Thursday, October 13, 2011

Allowing your customers to codesign your services

Crowdsourcing often seems to be a high stress area for organisations, who fear what might happen if they allowed their users to design their products and services.

However what is often forgotten is that it's not about handing over the design process, it is about sharing it as a codesign process - combining the brain power of a few internal or contracted specialist designers who don't necessarily use your products or services with the brain power of thousands of non-specialists who use or interact with your products and services, often on a regular basis.

A good example of this process was recently discussed in Inc., where Fiat crowd sourced the design of its 2009 concept car, the Fiat Mio.

The main part of this process was conducted in Spanish (as Fiat is Brazilian based), and while I watched it occur at the time, there was only a limited subset of the conversation in English.

However Fiat ended up involving people from 160 countries - taking on board over 10,000 suggestions.  The website about the making of the car provides more information on how Fiat went about integrating these suggestions.

The concept car won widespread critical acclaim. 


This isn't the only approach possible, and the article in Inc, Letting Your Customers Design Your Products, describes five different types of crowd sourcing:
  • Crowdfunding: Sites such as Kickstarter that allow an individual or enterprise to receive funding.
  • Distributed knowledge: The aggregation of data and information from a variety of sources.
  • Cloud labor: Leveraging a virtual labor pool.
  • Collective creativity: Tapping "creative" communities for user-generated art, media or content.
  • Open innovation: The use of outside resources to generate new ideas and company processes.
 How many of these could your agency benefit from?

2 comments:

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  2. Hi Craig

    I definitely agree with you that codesigning services with users is something that government departments and agencies should do a lot more of.

    I’ve had some really good experiences recently with commissioning user experience testing and information architecture professionals to run workshops with target users for a website we’re redeveloping. By giving our intended service users a say in the design process and letting them become part of the show I think we’ve greatly improved our chances of delivering a high quality service.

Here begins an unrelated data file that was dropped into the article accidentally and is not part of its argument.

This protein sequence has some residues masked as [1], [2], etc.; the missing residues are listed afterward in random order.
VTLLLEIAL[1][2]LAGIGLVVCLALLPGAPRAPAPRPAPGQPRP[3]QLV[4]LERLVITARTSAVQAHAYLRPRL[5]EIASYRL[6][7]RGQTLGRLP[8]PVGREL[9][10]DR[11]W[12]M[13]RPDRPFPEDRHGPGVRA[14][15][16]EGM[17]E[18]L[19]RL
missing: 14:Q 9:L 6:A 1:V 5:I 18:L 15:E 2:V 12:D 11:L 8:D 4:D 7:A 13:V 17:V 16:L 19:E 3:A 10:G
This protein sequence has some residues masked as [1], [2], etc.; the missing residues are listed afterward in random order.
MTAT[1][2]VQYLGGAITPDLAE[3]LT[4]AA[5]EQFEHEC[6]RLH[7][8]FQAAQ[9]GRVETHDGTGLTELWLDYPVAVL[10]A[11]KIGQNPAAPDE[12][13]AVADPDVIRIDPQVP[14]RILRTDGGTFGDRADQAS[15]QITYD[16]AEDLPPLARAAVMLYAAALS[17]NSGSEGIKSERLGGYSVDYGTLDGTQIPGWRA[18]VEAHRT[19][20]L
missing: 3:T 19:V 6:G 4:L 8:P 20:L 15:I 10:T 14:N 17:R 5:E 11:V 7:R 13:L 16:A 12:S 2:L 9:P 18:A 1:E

While committing to a user centred or codesign approach can take time and money to do properly, it can save you money in the long run. Codesigning services with citizens lets government determine which service features are must haves, which are nice to haves, and which features users don’t actually want or need at all.

    In a perfect world every government service would be codesigned from the outset. But I think there’s lots of low hanging fruit to be found by introducing codesign to new parts of the health and education systems that are in need of fresh approaches.

    Department of Human Services appear to be one of the leaders in the field within the Australian Public Service. This document explains their approach www.humanservices.gov.au/spw/corporate/publications-and-resources/resources/co-design-toward-a-new-service-vision-for-australia.pdf

    Another great resource for thinking about codesign is Tim O’Reilly’s manifesto on Government-as-a-Platform.

    My favourite quote from it: “This is the right way to frame the question of Government 2.0. How does government become an open platform that allows people inside and outside government to innovate? How do you design a system in which all of the outcomes aren’t specified beforehand, but instead evolve through interactions between government and its citizens, as a service provider enabling its user community?”

    You can read the full version here http://ofps.oreilly.com/titles/9780596804350/


    Cheers
    Reid

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